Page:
TV Azteca, S.A.B. de C.V., Publimax, S.A. de C.V., Azteca International Corporation, Stations Group, LLC, Northstar McAllen License, LLC, and Patricia Chapoy v. Gloria de los Angeles Trevino Ruiz, Individually and on behalf of her minor child, A.G.J.T., and Armando Ismael Gomez Martinez Appeal from 139th District Court of Hidalgo County (opinion)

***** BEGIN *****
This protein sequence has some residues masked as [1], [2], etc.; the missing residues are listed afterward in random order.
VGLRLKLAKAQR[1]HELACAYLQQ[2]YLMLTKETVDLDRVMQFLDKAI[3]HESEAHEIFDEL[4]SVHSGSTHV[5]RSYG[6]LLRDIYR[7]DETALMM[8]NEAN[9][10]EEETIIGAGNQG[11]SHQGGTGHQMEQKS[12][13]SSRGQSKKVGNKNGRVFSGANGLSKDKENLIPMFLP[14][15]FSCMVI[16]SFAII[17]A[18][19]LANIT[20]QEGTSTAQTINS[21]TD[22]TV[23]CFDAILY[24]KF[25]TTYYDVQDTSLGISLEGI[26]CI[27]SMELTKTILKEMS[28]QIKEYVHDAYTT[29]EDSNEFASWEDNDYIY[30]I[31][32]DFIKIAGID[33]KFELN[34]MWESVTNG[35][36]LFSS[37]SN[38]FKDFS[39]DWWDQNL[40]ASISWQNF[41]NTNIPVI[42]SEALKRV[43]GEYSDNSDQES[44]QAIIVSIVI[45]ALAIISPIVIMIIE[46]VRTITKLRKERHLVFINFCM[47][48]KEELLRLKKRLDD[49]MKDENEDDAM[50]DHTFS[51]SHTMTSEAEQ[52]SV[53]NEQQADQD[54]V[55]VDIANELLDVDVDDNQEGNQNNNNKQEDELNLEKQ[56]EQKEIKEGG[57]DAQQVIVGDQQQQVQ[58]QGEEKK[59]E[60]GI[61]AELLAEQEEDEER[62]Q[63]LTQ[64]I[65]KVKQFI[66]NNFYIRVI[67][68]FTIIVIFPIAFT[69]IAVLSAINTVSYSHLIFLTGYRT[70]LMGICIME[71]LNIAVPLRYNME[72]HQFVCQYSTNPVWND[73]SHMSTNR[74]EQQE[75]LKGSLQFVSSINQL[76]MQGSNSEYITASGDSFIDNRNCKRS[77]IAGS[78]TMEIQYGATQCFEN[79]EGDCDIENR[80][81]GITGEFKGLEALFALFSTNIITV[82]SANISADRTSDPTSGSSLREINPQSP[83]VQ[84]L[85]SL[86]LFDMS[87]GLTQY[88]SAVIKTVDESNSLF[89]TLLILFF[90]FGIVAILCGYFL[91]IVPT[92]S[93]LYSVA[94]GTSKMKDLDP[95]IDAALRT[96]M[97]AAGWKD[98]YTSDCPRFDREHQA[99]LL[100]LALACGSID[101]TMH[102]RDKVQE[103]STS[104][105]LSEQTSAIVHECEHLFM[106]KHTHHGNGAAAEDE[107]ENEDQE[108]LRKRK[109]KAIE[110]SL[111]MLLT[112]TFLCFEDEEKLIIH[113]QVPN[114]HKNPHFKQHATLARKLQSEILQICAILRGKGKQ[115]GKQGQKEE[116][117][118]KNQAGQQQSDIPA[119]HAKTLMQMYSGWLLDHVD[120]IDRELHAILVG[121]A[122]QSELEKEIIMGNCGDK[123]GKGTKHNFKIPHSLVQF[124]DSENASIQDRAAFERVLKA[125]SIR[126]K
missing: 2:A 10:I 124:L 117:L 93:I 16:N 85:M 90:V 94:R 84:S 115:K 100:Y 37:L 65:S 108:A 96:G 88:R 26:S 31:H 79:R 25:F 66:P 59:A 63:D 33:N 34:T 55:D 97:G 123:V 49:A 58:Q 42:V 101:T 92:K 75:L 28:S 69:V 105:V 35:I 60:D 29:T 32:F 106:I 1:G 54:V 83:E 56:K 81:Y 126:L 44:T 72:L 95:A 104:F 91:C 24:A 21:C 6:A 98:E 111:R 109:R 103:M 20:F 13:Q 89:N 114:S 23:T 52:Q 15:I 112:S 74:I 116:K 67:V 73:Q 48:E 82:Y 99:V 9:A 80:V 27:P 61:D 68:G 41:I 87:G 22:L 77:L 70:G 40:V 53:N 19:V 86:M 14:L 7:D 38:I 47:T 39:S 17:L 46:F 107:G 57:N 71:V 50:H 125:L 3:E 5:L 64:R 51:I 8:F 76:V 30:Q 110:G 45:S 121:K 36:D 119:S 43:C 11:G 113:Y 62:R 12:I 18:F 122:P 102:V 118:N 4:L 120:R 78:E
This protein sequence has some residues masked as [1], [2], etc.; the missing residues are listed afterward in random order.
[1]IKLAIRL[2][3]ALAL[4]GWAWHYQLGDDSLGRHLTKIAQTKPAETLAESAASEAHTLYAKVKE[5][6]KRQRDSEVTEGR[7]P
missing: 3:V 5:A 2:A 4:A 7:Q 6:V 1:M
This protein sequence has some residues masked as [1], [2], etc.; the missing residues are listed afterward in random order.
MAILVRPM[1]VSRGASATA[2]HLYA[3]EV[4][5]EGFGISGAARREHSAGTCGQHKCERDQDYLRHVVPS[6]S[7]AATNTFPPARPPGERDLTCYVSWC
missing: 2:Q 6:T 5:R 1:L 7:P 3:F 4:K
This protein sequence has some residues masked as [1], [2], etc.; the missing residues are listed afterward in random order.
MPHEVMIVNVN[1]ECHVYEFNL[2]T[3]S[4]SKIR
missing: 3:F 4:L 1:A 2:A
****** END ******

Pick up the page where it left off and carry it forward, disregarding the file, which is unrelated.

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NUMBER 13-18-00287-CV COURT OF APPEALS THIRTEENTH DISTRICT OF TEXAS CORPUS CHRISTI – EDINBURG TV AZTECA, S.A.B. DE C.V., PUBLIMAX, S.A. DE C.V., AZTECA INTERNATIONAL CORPORATION, STATIONS GROUP, LLC, NORTHSTAR MCALLEN LICENSE, LLC AND PATRICIA CHAPOY, Appellants, v. GLORIA DE LOS ANGELES TREVINO RUIZ, INDIVIDUALLY AND ON BEHALF OF HER MINOR CHILD, A.G.J.T., AND ARMANDO ISMAEL GOMEZ MARTINEZ, Appellees. On appeal from the 139th District Court of Hidalgo County, Texas. OPINION Before Chief Justice Contreras and Justices Benavides and Longoria Opinion by Justice Longoria Appellants TV Azteca, S.A.B. de C.V., Publimax, S.A. de C.V., Azteca International Corporation, Stations Group, LLC, Northstar McAllen License, LLC, and Patricia Chapoy appeal from the district court’s order denying appellants’ motion to dismiss under Chapter 27 of the Texas Civil Practice and Remedies Code. We affirm in part and reverse and remand in part. I. BACKGROUND Appellee Gloria de los Angeles Trevino Ruiz (Trevi), a prominent Mexican recording artist, was arrested and jailed in Brazil and Mexico on sex-trafficking charges. After more than four years, Trevi was released in 2004 when her charges were dismissed. Trevi then moved with her family to McAllen, Texas. On April 14, 2009, Trevi, individually and on behalf of her minor child, A.G.J.T., and appellee Armando Ismael Gomez Martinez, Trevi’s husband, brought suit against appellants for defamation, libel per se, slander, defamation per se, business disparagement, civil conspiracy, and tortious interference with existing and prospective contracts and business relationships. Appellees based their petition on allegations that “in late 2008 to early 2009” appellants “aired or caused to be aired television programming” which contained “several defamatory statements about [Trevi].” Appellees alleged that appellants published and re-published “allegations from which [Trevi] had been exonerated.” Appellants TV Azteca, S.A.B. de C.V., Publimax, S.A. de C.V., and Chapoy (Mexican Azteca Parties) responded by filing special appearances in which they 2 contested personal jurisdiction. 1 The remaining appellants, Azteca International Corporation, Stations Group, LLC, and Northstar McAllen License, LLC (U.S. Azteca Parties), filed answers and special exceptions. After the filing of appellees’ fourth amended petition, the Mexican Azteca Parties filed special exceptions. The Mexican Azteca Parties and appellees entered into a Rule 11 agreement, that provided, inter alia, that the special exceptions would be withdrawn and that the appellees would file a fifth amended petition with more specificity. Subsequently, appellees filed their fifth amended petition which identified twentytwo allegedly defamatory statements. Appellants filed a motion to dismiss pursuant to the Texas Citizens Participation Act (TCPA). 2 See TEX. CIV. PRAC. & REM. CODE ANN. § 27.003. The trial court denied the motion to dismiss. This interlocutory appeal followed. II. TCPA By a single issue on appeal, appellants contend that the trial court erred in denying their TCPA motion to dismiss because (1) the TCPA applies to appellees’ claims, and (2) appellants established their affirmative defense of limitations by a preponderance of the evidence. A. Standard of Review and Applicable Law The TCPA protects citizens from retaliatory lawsuits that seek to intimidate or silence them on matters of public concern. In re Lipsky, 460 S.W.3d 579, 586 (Tex. 2015) The trial court denied the special appearances. Both this Court and the Texas Supreme Court affirmed that ruling. See TV Azteca, S.A.B. de C.V. v. Ruiz, 494 S.W.3d 109, 113 (Tex. App.—Corpus Christi–Edinburg 2014), aff’d, 490 S.W.3d 29, 35 (Tex. 2016). 1 2 The Legislature amended the TCPA in June 2019. See Act of May 17, 2019, 86th Leg., R.S., ch. 378, § 11, 2019 Tex. Sess. Law Serv. 684, 687. However, the amendments to the TCPA apply only to an action filed on or after September 1, 2019. This case was filed before September 1, 2019. Thus, the 2019 amendments to the TCPA do not apply here, and the TCPA as it existed prior to September 1, 2019 is quoted in this opinion. 3 (orig. proceeding). Its purpose is to identify and summarily dispose of lawsuits designed only to chill First Amendment rights, not to dismiss meritorious lawsuits. Id. at 589 (citing TEX. CIV. PRAC. & REM. CODE ANN. § 27.002). Thus, the TCPA provides a two-step process whereby a defendant who believes a lawsuit responds to his valid exercise of First Amendment rights may seek dismissal of the suit. See id. at 586–87. Under the first step, the movant bears the initial burden to show by a preponderance of the evidence that the plaintiff’s claim is “based on, relates to, or is in response to” a defendant’s exercise of the right of free speech, the right to petition, or the right of association. Id. at 586–87 (citing TEX. CIV. PRAC. & REM. CODE ANN. § 27.005(b)). If the movant meets that burden, then under the second step, the burden shifts to the plaintiff to establish by clear and specific evidence a prima facie case for each essential element of the claim in question. Id. at 587 (citing TEX. CIV. PRAC. & REM. CODE ANN. § 27.005(c)). Additionally, subsection 27.005(d) requires a court to dismiss the legal action if “the moving party establishes by a preponderance of the evidence each essential element of a valid defense to the nonmovant’s claim.” TEX. CIV. PRAC. & REM. CODE ANN. § 27.005(d). We review de novo a trial court’s ruling on a motion to dismiss under the TCPA. Better Bus. Bureau of Metro. Hous., Inc. v. John Moore Servs., Inc., 441 S.W.3d 345, 353 (Tex. App.—Houston [1st Dist.] 2013, pet. denied). In conducting this review, we review the pleadings and evidence in a light favorable to the nonmovant. Newspaper Holdings, Inc. v. Crazy Hotel Assisted Living, Ltd., 416 S.W.3d 71, 80–81 (Tex. App.—Houston [1st Dist.] 2013, pet. denied). B. Applicability of the TCPA 4 We first address whether the TCPA applies. Appellees contend that (1) the TCPA is inapplicable because the underlying litigation began prior to the TCPA’s effective date and (2) the TCPA is inapplicable to the claims against the Mexican Azteca Parties because they are not U.S. citizens. 1. TCPA’s Effective Date The original petition was filed on April 14, 2009, prior to June 17, 2011, the effective date of the TCPA. See Act of June 17, 2011, 82nd Leg., R.S., ch. 341, § 3, 2011 Tex. Gen. Laws 960, 963 (“The change in law made by this Act applies only to a legal action filed on or after the effective date [June 17, 2011] of this Act. A legal action filed before the effective date of this Act is governed by the law in effect immediately before that date, and that law is continued in effect for that purpose.”); Better Bus. Bureau of Metro. Dall., Inc. v. Ward, 401 S.W.3d 440, 443 (Tex. App.—Dallas 2013, pet. denied). “Legal action” is defined as “a lawsuit, cause of action, petition, complaint, cross-claim, or counterclaim or any other judicial pleading or filing that requests legal or equitable relief.” TEX. CIV. PRAC. & REM. CODE ANN. § 27.001(6). The fourth amended petition, which for the first time contained fourteen specific alleged defamatory statements, was filed on May 2, 2017. On January 19, 2018, the fifth amended petition was filed and was the live pleading at the time the motion to dismiss was filed. In the fifth amended petition, appellees added descriptive information to each of the fourteen statements from the fourth amended 5 petition, including the author of the statement and where the statement was published, and also included eight additional statements that were not previously pleaded. 3 While the original petition alleged defamation, libel per se, slander, defamation per se, business disparagement, civil conspiracy, and tortious interference with existing and prospective contracts and business relationships, it did not present any specific publication of any defamatory statement until the fourth amended petition. “Each distinct publication of a defamatory statement inflicts an independent injury from which a defamation cause of action may arise.” Akin v. Santa Clara Land Co., 34 S.W.3d 334, 340 (Tex. App.—San Antonio 2000, pet. denied) (citing Marshall Field Stores, Inc. v. Gardiner, 859 S.W.2d 391, 394 (Tex. App.—Houston [1st Dist.] 1993, writ dism’d w.o.j.); Fisher v. Beach, 671 S.W.2d 63, 67 (Tex. App.—Dallas 1984, no writ)). Accordingly, the fourth and fifth amended petitions, which were filed after the effective date of the TCPA and contained new, previously unpled defamatory statements, are subject to the TCPA. See James v. Calkins, 446 S.W.3d 135, 145 (Tex. App.—Houston [1st Dist.] 2014, pet. denied) (concluding that TCPA applied to claims against appellants, despite the fact that the suit was filed before TCPA’s effective date, because appellants were first joined as defendants only after the effective date); Better Bus. Bureau of Metro. Dall., 401 S.W.3d at 443 (same, noting that the TCPA’s definition of “legal action” is “broad and evidences a legislative intent to treat any claim by any party on an individual and separate basis”). 2. Applicability to Non-Citizens The parties are in agreement that statements 3-7, 10-11, 14-17, and 19-21 in the fifth amended petition were contained in the fourth amended petition. For ease of reference, we will refer to these as the fourteen previously pleaded statements. 3 6 Appellees also argue that the TCPA is inapplicable to the claims against the Mexican Azteca Parties because it is intended only to protect the First Amendment rights of citizens. See In re Lipsky, 460 S.W.3d 579, 589 (Tex. 2015) (“The TCPA’s purpose is to identify and summarily dispose of lawsuits designed only to chill First Amendment rights, not to dismiss meritorious lawsuits.”); see also TEX. CIV. PRAC. & REM. CODE ANN. § 27.002 (“The purpose of this chapter is to encourage and safeguard the constitutional rights of persons to petition, speak freely, associate freely, and otherwise participate in government to the maximum extent permitted by law and, at the same time, protect the rights of a person to file meritorious lawsuits for demonstrable injury.”). Appellees’ argument is that as non-citizens, the Mexican Azteca Parties are not afforded the protection that the TCPA is intended to provide. Appellees rely on Hoffman v. Bailey, a federal district court case out of Louisiana, to support their argument. See 996 F.Supp.2d 477, 481 (E.D. La. 2014). In Hoffman, Louisiana residents brought a defamation suit against a citizen and resident of the United Kingdom, alleging that the U.K. resident sent an email to individuals in Louisiana containing a defamatory statement concerning the plaintiffs. See id. The U.K. resident defendant filed a motion to dismiss on numerous grounds, including under the Louisiana anti-SLAPP (Strategic Lawsuit Against Public Participation) statute. Id. at 487. The Louisiana court followed the approach as set forth in United States v. Verdugo-Urquidez, 494 U.S. 259 (1990): In Verdugo-Urquidez, the Supreme Court addressed the issue of whether aliens are entitled to protections of the United States Constitution. The Supreme Court refused to endorse the view that every constitutional provision applies wherever the United States Government exercises its power. Rather, after analyzing the text and history of the phrase “the people” as found in the First, Second, and Fourth Amendments, the Court concluded that “the people” protected by these amendments “refers to a class of persons who are part of a national community or who have 7 otherwise developed sufficient connection with this country to be considered part of that community.” The Supreme Court went on to acknowledge prior decisions in which it had afforded aliens certain constitutional rights. However, the Supreme Court found that these cases “establish only that aliens receive constitutional protections when they have come within the territory of the United States and developed substantial connections with this country.” Hoffman, 996 F.Supp.2d at 488 (internal citations omitted). In Hoffman, the court found that the U.K. resident defendant had not established a sufficient connection with the United States to entitle him to First Amendment rights. Id. at 488–89. Appellants argue, however, that this case is distinguishable from Hoffman. First, appellants contend that the TCPA, unlike the Louisiana anti-SLAPP statute, does not limit its protections to speech under the First Amendment, and that the TCPA “more expansively defines free speech.” Compare TEX. CIV. PRAC. & REM. CODE ANN. § 27.003(a) (If a legal action is based on, relates to, or is in response to a party’s exercise of the right of free speech, right to petition, or right of association, that party may file a motion to dismiss the legal action.”) with LA. CODE CIV. PROC. ANN. art. 971(A)(1) (“A cause of action against a person arising from any act of that person in furtherance of the person’s right of petition or free speech under the United States or Louisiana Constitution in connection with a public issue shall be subject to a special motion to strike, unless the court determines that the plaintiff has established a probability of success on the claim.”). Further, even if we were to find that the TCPA limits the protections to those of the United States Constitution or Texas Constitution, appellants argue that they would still be afforded the protections of the TCPA because the Texas Supreme Court has already found that the Mexican Azteca Parties have developed a sufficient connection with this 8 country when determining personal jurisdiction. See TV Azteca v. Ruiz, 490 S.W.3d 29, 49–52 (Tex. 2016). We agree with appellants that their connections with this country and Texas are more substantial than the minimal contact by the defendant in the Hoffman case. Here, when determining personal jurisdiction over the Mexican Azteca Parties, the Texas Supreme Court held that the Mexican Azteca Parties made substantial contact with Texas and benefited from their contact and business efforts made in Texas. Id. at 49. As opposed to a single email sent by the defendant in Hoffman, here, the Mexican Azteca Parties were found to have taken specific and substantial actions to take advantage of intentionally targeting the Texas market with their broadcasts, physically “entered into” Texas to produce and promote their broadcasts, derived substantial revenue and other benefits by selling advertising to Texas businesses, and made substantial efforts to distribute their programs and increase their popularity in Texas. Id. at 52. Given the findings of the Texas Supreme Court, it is clear that the Mexican Azteca Parties have developed substantial connections to this country and to Texas and are therefore able to receive the constitutional protections provided by the TCPA. See id.; Verdugo-Urquidez, 494 U.S. at 271. C. Timeliness of the TCPA Motion to Dismiss A motion to dismiss a legal action under this section must be filed not later than the 60th day after the date of service of the legal action. The parties, upon mutual agreement, may extend the time to file a motion under this section or the court may extend the time to file a motion under this section on a showing of good cause. TEX. CIV. PRAC. & REM. CODE ANN. § 27.003. Appellees argue that the motion to dismiss was untimely as to the fourteen previously pleaded statements that had been asserted in 9 the fourth amended petition. As noted, the fourth amended petition was filed on May 2, 2017; the fifth amended petition was filed on January 19, 2018; and the TCPA motion to dismiss was filed on February 28, 2018. The motion to dismiss asserted that the fifth amended petition contained new factual allegations regarding the fourteen previously pleaded statements. Therefore, according to appellants, the claims regarding each of the fourteen previously pleaded statements were newly raised in the fifth amended petition and their TCPA motion to dismiss was timely. “Although an amended petition asserting claims based upon new factual allegations may reset a TCPA deadline as to the newly-added substance, the deadline for a TCPA motion is not reset when a plaintiff files an amended petition that adds no new claims and relies upon the same factual allegations underlying an original petition.” Jordan v. Hall, 510 S.W.3d 194, 198 (Tex. App.—Houston [1st Dist.] 2016, no pet.) (internal citations omitted). “Texas law treats each alleged defamatory publication as a single transaction with an independent inquiry.” Tex. Disposal Sys. Landfill, Inc. v. Waste Mgmt. Holdings, Inc., 219 S.W.3d 563, 587 (Tex. App.—Austin 2007, pet. denied). Appellants argue that due to the addition in the fifth amended petition of the “identity of the person allegedly making the statement, the medium (that is, the book, television program, or tweet) containing the statement and the date of the publication,” the fourteen previously pleaded statements from the fourth amended petition became new factual allegations, ultimately resetting the 60-day deadline for the filing of their TCPA motion to dismiss. We disagree. While we do not dispute that each of the twenty-one alleged defamatory statements are distinct transactions, the mere adding of additional information to the fourteen previously pleaded statements does not constitute new factual 10 allegations so as to restart the clock on appellants’ TCPA motion to dismiss deadline. See id. The fourth amended petition contained fourteen statements alleged to have been published by defendants beginning in “2009 and later.” Nothing added to these fourteen previously pleaded statements in the fifth amended petition would render them a new or distinct transaction or occurrence from that which was stated in the fourth amended petition. See Jordan, 510 S.W.3d at 198. Accordingly, appellants’ TCPA motion to dismiss as to the fourteen previously pleaded statements was untimely, as it was filed more than sixty days after the fourth amended petition. See TEX. CIV. PRAC. & REM. CODE ANN. § 27.003. As it relates to these fourteen previously pleaded statements, the trial court did not err in denying appellants’ TCPA motion to dismiss. We overrule appellants’ sole issue in part. D. Statute of Limitations The fifth amended petition also included eight statements that were not previously pleaded in the fourth amended petition, and thus appellants’ TCPA motion to dismiss was timely as to those statements. However, appellants only challenge the denial of their motion to dismiss with respect to seven of those statements, arguing that they are barred by the statute of limitations. 4 Having determined that the appellants’ TCPA motion to dismiss was timely filed with respect to those seven statements, we now must first determine if those statements are based on, related to, or are in response to a defendant’s exercise of the right of free speech, the right to petition, or the right of association. In re Lipsky, 460 S.W.3d at 586–87. The seven challenged statements in the fifth amended petition are statements 1-2, 8-9, 12-13, and 18. Appellants do not challenge statement 22 in the fifth amended petition, and we do not address that statement herein. 4 11 1. Matter of Public Concern “‘Exercise of the right of free speech’ means a communication made in connection with a matter of public concern.” TEX. CIV. PRAC. & REM. CODE ANN. § 27.001(3). “‘Matter of public concern’ includes an issue related to: (A) health or safety; (B) environmental, economic, or community well-being; (C) the government; (D) a public official or public figure; or (E) a good, product, or service in the marketplace.” Id. § 27.001(7)(A)–(E). Appellants argue that the alleged defamatory statements were made about a public figure as they were related to “an internationally famous Mexican pop star and entertainer.” Appellants further argue that the statements were related to alleged criminal activity involving the trafficking of minors and sexual relations with minors. See DeAngelis v. Protective Parents Coal., 556 S.W.3d 836, 852 (Tex. App.—Fort Worth 2018, no pet.) (communications or statements regarding the welfare of children are matters of public concern that involve the right to free speech under the TCPA). Appellees do not dispute that these statements fall within the TCPA’s purview as they relate to a matter of public concern. Accordingly, we find that the alleged defamatory statements were based on, related to, or were in response to a defendant’s exercise of the right of free speech. In re Lipsky, 460 S.W.3d at 586–87 (citing TEX. CIV. PRAC. & REM. CODE ANN. § 27.005(b)). 2. Affirmative Defense Appellants argue that the seven newly pleaded statements in the fifth amended petition are barred by a one-year statute of limitations. See TEX. CIV. PRAC. & REM. CODE ANN. § 16.002(a) (“A person must bring suit for malicious prosecution, libel, slander, or breach of promise of marriage not later than one year after the day the cause of action accrues.”). The seven statements were allegedly made or published between November 12 2008 and January 2015, thus the limitations period for the seven statements would have expired between November 2009 and January 2016. See id. §§ 16.002(a), .003, .068. Appellees did not amend their petition until January 19, 2018, after the statute of limitations for all of the alleged actions had expired. Appellees argue that statements 1 and 2 relate back to the original petition, which was filed on April 14, 2009. 5 Under the relation-back doctrine, an original pleading tolls the statute of limitations for claims asserted in subsequent, amended pleadings as long as the amendments are not based on new, distinct, or different transactions or occurrences. A “transaction” is defined as a set of facts that gives rise to the cause of action premised thereon. Texas law treats each alleged defamatory publication as a single transaction with an independent injury. The test is not whether the newly asserted claims are otherwise part of the same general course or pattern of conduct as those originally pled. Tex. Disposal Sys. Landfill, Inc., 219 S.W.3d at 587 (internal citations omitted). Statements 1 and 2 were published in November 2008 and January 2009, respectively. While the original petition did not provide the precise content of the specific alleged defamatory statements, appellees argue that the “Original Petition captured the gist of the pre-suit statements by putting Appellants on notice that they were being sued for conspiring to air ‘television programming primarily produced by [Chapoy]’ that was published ‘in late 2008 or early 2009’ and concerned ‘allegations for which [Trevi] has been fully exonerated.’” Relying on Spring v. Walthall, Sachse & Pipes, Inc., No. 04-0900474-CV, 2010 WL 2102988, at *3 (Tex. App.—San Antonio May 26, 2010, no pet.) (mem. op.), appellees contend that the earlier-filed original petition tolled the statute of limitations because the claims asserted in the later amended pleadings were not “based on new, distinct, or different transactions or occurrences.” Appellees argue that statements 1 through 5 relate back to the original petition, however, because we have already determined that the appellants’ motion to dismiss as it related to statements 3, 4, and 5 was untimely, we only address statements 1 and 2. 5 13 However, as previously stated, Texas law treats each alleged defamatory publication as a single, separate transaction with an independent injury. See Tex. Disposal Sys. Landfill, Inc., 219 S.W.3d at 587 (citing Akin, 34 S.W.3d at 340). Under the relation-back doctrine, the test is not whether the appellants were generally put on notice of the defamation claim, but whether the amended pleading is based on “new, distinct, or different transactions or occurrences.” See id.; see also TEX. CIV. PRAC. & REM. CODE ANN. § 16.068 (“If a filed pleading relates to a cause of action, cross action, counterclaim, or defense that is not subject to a plea of limitation when the pleading is filed, a subsequent amendment or supplement to the pleading that changes the facts or grounds of liability or defense is not subject to a plea of limitation unless the amendment or supplement is wholly based on a new, distinct, or different transaction or occurrence.”). Because statements 1 and 2 were not pleaded until the fifth amended petition, both statements are treated as a new, distinct, or different transaction or occurrence; they do not relate back to the original petition and are thus barred by the expired statute of limitations. While appellees’ response to appellants’ argument does not specifically address statements 8, 9, 12, 13, or 18, appellants contend that these statements are also barred by the statute of limitations. Our reasoning as it relates to statements 1 and 2 applies to the remaining statements. Statements 8, 9, 12, 13, and 18 were published between June 2009 and January 2015; thus the limitations period for the remaining statements expired between June 2010 and January 2016. See TEX. CIV. PRAC. & REM. CODE ANN. §§ 16.002(a), .068. Appellees did not file their fifth amended petition until January 19, 2018, after the statute of limitations for the remaining statements had expired. 14 Accordingly, appellants established by a preponderance of the evidence that the seven newly pleaded statements in the fifth amended petition are barred by the statute of limitations, and the trial court was required to dismiss the claims based on those statements. See id. § 27.005(d). We sustain appellants’ sole issue as it relates to the seven newly pleaded statements in the fifth amended petition. III. APPELLEES’ ADDITIONAL ARGUMENTS Appellees further argue that appellants are requiring this Court to apply a heightened pleading standard in order to reverse the trial court’s denial of the TCPA motion to dismiss. They also contend that the filing of the motion to dismiss itself was contrary to the parties’ Rule 11 agreement. Lastly, in oral argument before this Court and in a letter brief filed after oral argument, appellees argue that the statute of limitations was tolled on any defamation claim brought by the minor child appellant. A. Special Exceptions In making their argument regarding a heightened pleading standard, appellees direct this Court to Aldous v. Bruss to show that a defamation case need not describe specific statements in order to put a party on notice that they are being sued for defamation. 405 S.W.3d 847, 858 (Tex. App.—Houston [14th Dist.] 2013, no pet.). The Aldous case involved the filing of special exceptions to a petition, asserting that the allegations in the petition were so general that there was no fair notice as to the claim against him. Id. at 852. The trial court denied the special exceptions and the Fourteenth Court of Appeals affirmed, finding that the general allegations in the petition were sufficient to place the defendant on notice that he was being sued for defamation and that 15 the plaintiff was not required to “notify [the defendant] of the specific statement(s) alleged to have been defamatory per se.” Id. at 858. In contrast, the appellants here are not appealing the special exceptions ruling in this case, but rather are arguing that the claims regarding the specifically alleged statements in the fifth amended petition are barred by the statute of limitations. Appellees appear to use Aldous to advance a relation-back argument; i.e., that because the appellants were on notice of the defamation claim since the filing of the original petition, the subsequently added specific statements relate back to that original petition and are therefore timely filed. We disagree with this contention. While Aldous certainly stands for the proposition that a party need not specify exact statements made in a defamation pleading in order to provide adequate notice to the defendant, it does not stand for the proposition that specific statements alleged to be defamatory in an amended petition are not newly added, separate occurrences with independent injury. Accordingly, we do not find this argument persuasive. B. Rule 11 Agreement The parties reached a Rule 11 agreement after the appellants filed special exceptions in response to the fourth amended petition. Appellees argue that, in this agreement, they reserved the right to amend their petition and appellants “reserv[ed] the right to file Special Exceptions to Plaintiff’s Fifth Amended Petition.” However, appellees note that “the Rule 11 agreement did not reserve any right for Appellants to file a Chapter 27 motion.” Because appellants did not reserve the right specifically to file a TCPA motion, appellees argue the denial of the motion was proper as it was in contravention of the Rule 11 agreement. 16 Appellees do not support their contention with any citation to any legal authority or case law showing that appellants needed to specifically reserve the right to file their TCPA motion. See TEX. R. APP. P. 38.1(i). Additionally, we find no support for such a contention and therefore, we reject this argument. See id.; see also ExxonMobil Corp. v. Valence Operating Co., 174 S.W.3d 303, 310 (Tex. App.—Houston [1st Dist.] 2005, pet. denied) (refusing to interpret silence in a Rule 11 agreement related to amending pleadings to be interpreted as restricting the abilities of the parties to amend their pleadings). C. Tolling as to Minor’s Claims Appellees argued, in oral argument and by post-submission letter brief, that the statute of limitations should have been tolled for the defamation claims brought by the minor appellee, A.G.J.T. However, this argument was not raised at the trial court level, nor was it raised in appellees brief in this Court. Appellees argue that because there were no findings of fact or conclusions of law issued by the trial court, we must affirm the trial court’s ruling on any ground supported by the record, even if it was not raised as an argument set forth in appellees’ brief. See James Talcott, Inc. v. Valley Fed. Sav. & Loan Ass’n, 611 S.W.2d 692, 694 (Tex. App.— Corpus Christi–Edinburg 1980, no writ). Appellants respond that where a defendant pleads the affirmative defense of limitations, the plaintiff has a burden to “plead and prove that limitations has been tolled in some manner.” Relying on Crofton v. Amoco Chemical Co., No. 14-98-01412-CV, 1999 WL 1122999, at *7 (Tex. App.—Houston [14th Dist.] Dec. 9, 1999, pet. denied) (not designated for publication), appellants argue that appellees’ tolling contention was waived because it was not raised before the trial court. In Crofton, the defendant moved for 17 summary judgment on the affirmative defense of limitations. Id. at *2. The summary judgment was granted and on appeal, appellants argued that limitations was tolled as to the minor plaintiff’s claims. Id. at *7. Appellants claim the trial court erred in granting summary judgment against those who were twenty years and one day of age or younger on the date of the filing of this suit. A minor plaintiff’s disability tolls the statute of limitations. See TEX. CIV. PRAC. & REM. CODE ANN. § 16.001; Hopkins v. Spring Indep. Sch. Dist., 706 S.W.2d 325, 326 (Tex. App.—Houston [14th Dist.] 1986), aff’d, 736 S.W.2d 617 (Tex. 1987). A matter in avoidance of the statute of limitations must be affirmatively pleaded or it is deemed waived. See Woods v. William M. Mercer, Inc., 769 S.W.2d 515, 518 (Tex. 1988) (discovery rule); Lerma v. Pecorino, 822 S.W.2d 831, 832 (Tex. App—Houston [1st Dist.] 1992, no writ) (disability of imprisonment); Dixon v. Henderson, 267 S.W.2d 869, 873 (Tex. App.—Texarkana 1954, no writ) (disability of imprisonment). A review of appellants’ third amended petition establishes that the legal disability was not pleaded in avoidance of the statute of limitations. At most, in the caption of the petition, certain plaintiffs are named as minors. Id. The Court went on to find that the appellants waived the contention that the statute was tolled as to the minors. Id. We find Crofton to be instructive. Here, the appellees did not raise the issue of tolling of limitations as to the minor’s claims in any pleading, motion, or brief in the trial court. It was not until oral argument that appellees first raised the issue of tolling of the statute of limitations for the minor’s claims. While, as in Crofton, the caption of the petition does state that there is a minor plaintiff, the record does not show that appellees raised a tolling argument in response to appellants’ statute of limitations defense. Accordingly, the trial court could not have permissibly denied the TCPA motion to dismiss on grounds that limitations was tolled. See Lerma v. Pecorino, 822 S.W.2d 831, 832 (Tex. App.— Houston [1st Dist.] 1992, no writ) (“When a defendant pleads limitations to a cause of 18 action, it is incumbent upon the plaintiff to plead facts showing that he is within one of the exceptions to the statute.”); see also Crofton, 1999 WL 1122999, at *7 (same). IV. CONCLUSION The judgment of the trial court is affirmed in part and reversed in part as set forth herein. This cause is remanded for further proceedings consistent with this opinion. NORA L. LONGORIA Justice Delivered and filed the 9th day of January, 2020. 19